GDPR Cookie Consent by FreePrivacyPolicy Robin Roughley's, Twisted Origins

Twisted Origins

December 20, 2016

 

 

By the time I reached Twisted, number four in the Lasser series, people were starting to say nice things about the writing. They seemed to be enjoying Lasser’s tales of derring-do, and the cast of characters were slowly starting to meld together.

 

One of the great things about writing a series is that it allows the author to let the characters grow organically, there is no desperate rush, not every aspect of their character has to be crammed into a standalone novel and this is a good thing and, more importantly, fun to write.
 

Twisted turned out to be an all-out ‘get the bad guy before he strikes again’ novel. However, I thought it would be fun to let the reader know who the killer is right from the off and then watch as Lasser and co. try to fit the puzzle pieces together. I realise this is a slightly unorthodox approach, after all doesn’t the reader want to be kept in the dark, surely, they want to get the grey cells working overtime as they try to fathom out who is doing the killing and why? This is true to an extent but letting the reader watch the good guys being given the runaround can also be very satisfying. The ‘he’s behind you!’ mentality goes back into the mists of time and can be a very powerful tool to use to build tension and keep the ball rolling.
 

I believe that having one thread throughout a novel is never enough, you need to have more going on, you need obstacles that toss your characters on stormy seas and pull them back and forth as they strive to get to the truth.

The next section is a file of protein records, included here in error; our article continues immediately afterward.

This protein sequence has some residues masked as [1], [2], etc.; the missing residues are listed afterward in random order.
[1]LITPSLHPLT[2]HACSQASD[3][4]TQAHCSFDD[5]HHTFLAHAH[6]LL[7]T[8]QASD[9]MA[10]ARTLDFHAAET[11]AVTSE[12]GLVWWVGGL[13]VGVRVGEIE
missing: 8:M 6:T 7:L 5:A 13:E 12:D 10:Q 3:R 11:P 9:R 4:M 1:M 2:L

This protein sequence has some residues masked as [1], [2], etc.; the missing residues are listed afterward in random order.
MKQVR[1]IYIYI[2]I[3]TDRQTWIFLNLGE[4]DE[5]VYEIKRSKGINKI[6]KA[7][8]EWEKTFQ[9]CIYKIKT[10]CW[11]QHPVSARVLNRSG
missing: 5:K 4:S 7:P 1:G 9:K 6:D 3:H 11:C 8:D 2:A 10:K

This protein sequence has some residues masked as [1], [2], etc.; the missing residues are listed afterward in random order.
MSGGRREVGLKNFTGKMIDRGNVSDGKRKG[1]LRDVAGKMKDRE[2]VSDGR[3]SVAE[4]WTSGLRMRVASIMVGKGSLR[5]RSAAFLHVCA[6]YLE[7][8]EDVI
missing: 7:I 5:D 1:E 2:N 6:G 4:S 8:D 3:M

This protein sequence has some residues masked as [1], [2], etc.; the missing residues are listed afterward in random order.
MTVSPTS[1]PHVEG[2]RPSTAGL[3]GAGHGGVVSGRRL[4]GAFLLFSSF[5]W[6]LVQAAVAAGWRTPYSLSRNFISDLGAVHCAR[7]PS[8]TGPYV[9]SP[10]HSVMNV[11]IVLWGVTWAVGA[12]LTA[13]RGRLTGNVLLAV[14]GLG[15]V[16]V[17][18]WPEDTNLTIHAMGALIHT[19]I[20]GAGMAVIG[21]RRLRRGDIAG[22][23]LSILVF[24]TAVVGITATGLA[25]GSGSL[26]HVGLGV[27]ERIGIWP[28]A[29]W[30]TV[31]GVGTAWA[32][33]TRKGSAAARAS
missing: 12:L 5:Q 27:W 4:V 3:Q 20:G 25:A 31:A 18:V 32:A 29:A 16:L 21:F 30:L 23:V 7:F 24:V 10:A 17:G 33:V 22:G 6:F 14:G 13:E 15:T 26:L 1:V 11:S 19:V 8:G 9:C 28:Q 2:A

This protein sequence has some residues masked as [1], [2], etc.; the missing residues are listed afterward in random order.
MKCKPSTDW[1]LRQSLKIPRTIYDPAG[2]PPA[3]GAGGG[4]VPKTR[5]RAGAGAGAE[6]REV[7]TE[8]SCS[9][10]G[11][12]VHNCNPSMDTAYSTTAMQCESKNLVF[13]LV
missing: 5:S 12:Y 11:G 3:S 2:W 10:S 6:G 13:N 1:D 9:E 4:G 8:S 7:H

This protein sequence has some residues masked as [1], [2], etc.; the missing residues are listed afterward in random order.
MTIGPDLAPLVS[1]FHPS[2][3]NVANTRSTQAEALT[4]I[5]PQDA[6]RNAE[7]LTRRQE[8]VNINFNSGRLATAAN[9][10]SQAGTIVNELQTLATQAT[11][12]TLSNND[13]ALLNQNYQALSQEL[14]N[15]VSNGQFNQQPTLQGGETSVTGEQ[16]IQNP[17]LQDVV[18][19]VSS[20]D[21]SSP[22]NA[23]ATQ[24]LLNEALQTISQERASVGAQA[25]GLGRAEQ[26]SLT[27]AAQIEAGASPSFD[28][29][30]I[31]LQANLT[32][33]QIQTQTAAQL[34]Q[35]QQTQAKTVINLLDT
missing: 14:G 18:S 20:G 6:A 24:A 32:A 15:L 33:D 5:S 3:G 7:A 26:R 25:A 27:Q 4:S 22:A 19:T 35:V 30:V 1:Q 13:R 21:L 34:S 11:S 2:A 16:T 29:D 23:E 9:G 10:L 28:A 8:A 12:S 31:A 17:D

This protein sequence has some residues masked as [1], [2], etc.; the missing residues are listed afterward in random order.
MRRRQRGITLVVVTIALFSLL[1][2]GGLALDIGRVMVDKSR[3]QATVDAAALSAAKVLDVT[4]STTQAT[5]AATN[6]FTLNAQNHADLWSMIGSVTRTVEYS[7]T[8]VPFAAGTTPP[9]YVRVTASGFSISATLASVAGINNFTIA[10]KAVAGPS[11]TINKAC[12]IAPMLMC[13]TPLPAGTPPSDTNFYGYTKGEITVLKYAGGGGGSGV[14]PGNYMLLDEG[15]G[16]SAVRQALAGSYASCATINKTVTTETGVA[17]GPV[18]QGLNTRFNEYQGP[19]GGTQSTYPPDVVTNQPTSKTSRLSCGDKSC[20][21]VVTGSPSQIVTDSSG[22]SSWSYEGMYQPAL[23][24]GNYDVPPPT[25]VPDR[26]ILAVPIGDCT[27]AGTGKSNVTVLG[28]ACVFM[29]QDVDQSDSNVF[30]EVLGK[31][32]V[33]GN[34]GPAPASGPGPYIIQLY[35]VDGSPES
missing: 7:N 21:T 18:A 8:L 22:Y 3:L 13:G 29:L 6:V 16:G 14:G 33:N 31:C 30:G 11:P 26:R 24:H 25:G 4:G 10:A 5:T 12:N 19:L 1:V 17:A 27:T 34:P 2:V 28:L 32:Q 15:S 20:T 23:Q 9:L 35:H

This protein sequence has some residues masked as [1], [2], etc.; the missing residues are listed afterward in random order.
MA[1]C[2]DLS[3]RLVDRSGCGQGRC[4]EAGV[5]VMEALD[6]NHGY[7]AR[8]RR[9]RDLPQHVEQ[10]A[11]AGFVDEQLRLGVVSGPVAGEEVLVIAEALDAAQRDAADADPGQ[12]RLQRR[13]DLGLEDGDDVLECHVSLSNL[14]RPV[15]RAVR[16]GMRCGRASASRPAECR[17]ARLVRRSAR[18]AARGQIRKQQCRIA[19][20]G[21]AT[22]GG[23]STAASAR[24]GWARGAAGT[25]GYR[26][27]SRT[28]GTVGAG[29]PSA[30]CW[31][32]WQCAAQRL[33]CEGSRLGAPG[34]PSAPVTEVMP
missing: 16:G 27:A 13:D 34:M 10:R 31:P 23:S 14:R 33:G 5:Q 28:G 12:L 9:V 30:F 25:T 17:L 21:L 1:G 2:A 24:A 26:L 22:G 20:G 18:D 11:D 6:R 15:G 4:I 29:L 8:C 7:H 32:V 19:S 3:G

John Lennon was once asked about his approach to song writing, he replied, ‘first thought, best thought.’ His co-writing partner Paul McCartney took the opposite approach and believed on working on a song, honing it until he felt he had done all he could to make the song better.
 

Writing for me is a bit of both, the initial draft follows the Lennon approach though once it’s done McCartney takes over and tries to improve the writing.


So, Twisted was written very quickly, it flowed, I was in the zone as they say; of course, when you are in that zone you fail to realise that a lot of what you have written is faulty but you can only improve something once you have the bare bones to work with and then the fun really starts.  Twisted won’t be everyone’s cup of tea but then again, an author will never write the perfect book, it will always be flawed in some respect but the writer comes to a point where they have said what needed to be said and more importantly they have given their all in producing the best book they can.

 

By the time I came to write More Equal Than Others, well that’s a different story altogether…
 

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